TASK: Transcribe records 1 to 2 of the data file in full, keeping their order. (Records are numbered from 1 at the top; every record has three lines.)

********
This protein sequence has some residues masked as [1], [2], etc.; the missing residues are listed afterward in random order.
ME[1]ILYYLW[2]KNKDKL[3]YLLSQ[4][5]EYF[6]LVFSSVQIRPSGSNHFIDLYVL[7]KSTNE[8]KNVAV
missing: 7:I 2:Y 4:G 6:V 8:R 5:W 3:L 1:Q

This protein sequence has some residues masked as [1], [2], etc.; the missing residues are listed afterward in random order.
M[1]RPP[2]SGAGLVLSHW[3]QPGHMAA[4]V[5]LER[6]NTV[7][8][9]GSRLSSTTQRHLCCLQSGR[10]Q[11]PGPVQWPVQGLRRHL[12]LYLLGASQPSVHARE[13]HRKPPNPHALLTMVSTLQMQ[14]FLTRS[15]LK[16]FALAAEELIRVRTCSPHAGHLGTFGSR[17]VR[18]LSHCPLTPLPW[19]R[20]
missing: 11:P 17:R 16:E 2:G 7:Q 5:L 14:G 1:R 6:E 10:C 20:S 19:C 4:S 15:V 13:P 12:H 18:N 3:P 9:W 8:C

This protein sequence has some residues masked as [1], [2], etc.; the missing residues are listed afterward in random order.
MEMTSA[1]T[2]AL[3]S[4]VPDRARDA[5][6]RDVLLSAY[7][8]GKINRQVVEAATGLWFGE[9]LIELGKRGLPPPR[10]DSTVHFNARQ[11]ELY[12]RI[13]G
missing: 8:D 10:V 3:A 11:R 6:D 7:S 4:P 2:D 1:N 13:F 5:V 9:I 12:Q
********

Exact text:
This protein sequence has some residues masked as [1], [2], etc.; the missing residues are listed afterward in random order.
ME[1]ILYYLW[2]KNKDKL[3]YLLSQ[4][5]EYF[6]LVFSSVQIRPSGSNHFIDLYVL[7]KSTNE[8]KNVAV
missing: 7:I 2:Y 4:G 6:V 8:R 5:W 3:L 1:Q

This protein sequence has some residues masked as [1], [2], etc.; the missing residues are listed afterward in random order.
M[1]RPP[2]SGAGLVLSHW[3]QPGHMAA[4]V[5]LER[6]NTV[7][8][9]GSRLSSTTQRHLCCLQSGR[10]Q[11]PGPVQWPVQGLRRHL[12]LYLLGASQPSVHARE[13]HRKPPNPHALLTMVSTLQMQ[14]FLTRS[15]LK[16]FALAAEELIRVRTCSPHAGHLGTFGSR[17]VR[18]LSHCPLTPLPW[19]R[20]
missing: 11:P 17:R 16:E 2:G 7:Q 5:L 14:G 1:R 6:E 10:C 20:S 19:C 4:S 15:V 13:P 12:H 18:N 3:P 9:W 8:C